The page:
Dental insurance is insurance that provides coverage for
services relating to the care and treatment of your teeth and gums. Typically,
it provides coverage for some or all of the following dental services:
- Diagnostic procedures
- Semiannual checkups (including cleanings) and periodic
- Procedures that restore teeth
- Oral and maxillofacial surgery (teeth extraction and oral
- Periodontics (treatment of bone and gum diseases)
- Prosthodontics (fillings, dentures, bridges, and crowns)
- Orthodontics (repositioning of the teeth)
- Oral surgery
- Root canal therapy
What does it cost?
Dental insurance is typically inexpensive. For most
people, the cost is less than you spend eating at McDonald’s over the course
of a year (depending, of course, on your affinity for Big Macs). If you have
employer-sponsored dental insurance, the cost to you will be even less because
your employer probably pays all or most of the premium. Dental insurance is
generally very affordable for the average consumer.
How does it work?
Dental insurance may provide direct payment to the
dentist for the dental care and treatment you receive. Or you may be required to
cover the applicable charges out-of-pocket at the time of service, and then file
a claim for reimbursement. It depends on the specific plan.
With group dental insurance, deductible and co-payment
features usually come into play, often with a separate co-insurance percentage
for orthodontia and other specified procedures. Often the deductible does not
apply to routine cleaning and oral examinations. Most plans also place a limit
on the total amount of dental benefits you can receive each year. Finally, if
you've just enrolled in a dental plan, be aware that there may be a waiting
period before dental benefits kick in.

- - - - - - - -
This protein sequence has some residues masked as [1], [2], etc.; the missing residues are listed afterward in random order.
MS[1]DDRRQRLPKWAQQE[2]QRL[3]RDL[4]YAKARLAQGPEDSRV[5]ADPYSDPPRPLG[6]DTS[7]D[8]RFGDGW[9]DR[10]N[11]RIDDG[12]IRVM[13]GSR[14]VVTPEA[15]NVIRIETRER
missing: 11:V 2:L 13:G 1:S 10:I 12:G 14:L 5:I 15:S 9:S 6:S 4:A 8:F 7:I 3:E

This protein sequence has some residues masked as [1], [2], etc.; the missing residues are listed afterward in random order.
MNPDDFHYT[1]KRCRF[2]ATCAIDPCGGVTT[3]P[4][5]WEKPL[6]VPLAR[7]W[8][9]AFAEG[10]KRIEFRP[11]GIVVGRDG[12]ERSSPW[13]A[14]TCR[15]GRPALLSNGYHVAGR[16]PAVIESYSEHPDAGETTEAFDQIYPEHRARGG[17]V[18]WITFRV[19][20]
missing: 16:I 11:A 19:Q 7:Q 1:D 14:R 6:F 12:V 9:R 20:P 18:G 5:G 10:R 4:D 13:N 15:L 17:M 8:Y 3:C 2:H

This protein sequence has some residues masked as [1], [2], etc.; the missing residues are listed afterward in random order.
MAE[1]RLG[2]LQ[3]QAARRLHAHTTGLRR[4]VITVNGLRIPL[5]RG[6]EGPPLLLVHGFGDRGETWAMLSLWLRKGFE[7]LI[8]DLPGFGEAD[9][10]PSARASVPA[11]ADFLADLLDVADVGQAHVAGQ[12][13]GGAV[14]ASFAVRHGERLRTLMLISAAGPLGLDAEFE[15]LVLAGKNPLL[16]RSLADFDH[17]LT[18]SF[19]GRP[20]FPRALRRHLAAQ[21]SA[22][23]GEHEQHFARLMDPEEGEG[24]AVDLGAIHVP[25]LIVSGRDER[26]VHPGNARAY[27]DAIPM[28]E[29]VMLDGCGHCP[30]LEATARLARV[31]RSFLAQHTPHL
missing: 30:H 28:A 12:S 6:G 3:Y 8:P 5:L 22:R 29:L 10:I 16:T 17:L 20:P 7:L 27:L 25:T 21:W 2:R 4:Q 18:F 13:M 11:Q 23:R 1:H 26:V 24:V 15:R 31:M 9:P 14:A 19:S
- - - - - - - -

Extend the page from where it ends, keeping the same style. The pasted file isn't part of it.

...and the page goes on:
Where do you get it?
Dental insurance has become more common in recent
years. Of the roughly 55 percent of Americans who have dental insurance, most
receive their coverage through their employer. Employer-sponsored dental
insurance may take the form of a health insurance plan that includes dental
coverage, a separate dental plan, or a benefit choice within a cafeteria plan.
Unfortunately, if you don’t have access to
employer-sponsored coverage, you may have a difficult time finding dental
insurance. Despite the variety of dental plans available, plans for individuals
are few and far between. And dental coverage is seldom found in individual
health insurance policies either, except coverage for accidental dental
This doesn't mean you’re out of luck if you’re looking for
individual coverage, but it does mean that your options may be limited.
Availability rather than cost is often the major hurdle faced by individuals in
search of dental insurance. In fact, one of the few types of plans that’s
readily available to individuals is what’s known as a dental discount plan,
which isn’t even a true "insurance" policy.
Who should have dental insurance and who shouldn’t?
If your employer offers dental insurance, you should
almost always enroll in the plan because the coverage will probably cost you
little or nothing. If coverage is not available through your employer, you
should weigh your options carefully.
On the other hand, buying your own dental insurance might be a
good idea if you’ve had a history of dental problems and expect to have more,
if you smoke (which can cause yellowing and/or decay), or if you’re over 40
(age-related decay). If any of these applies to you, make a point of seeking out
individual dental coverage.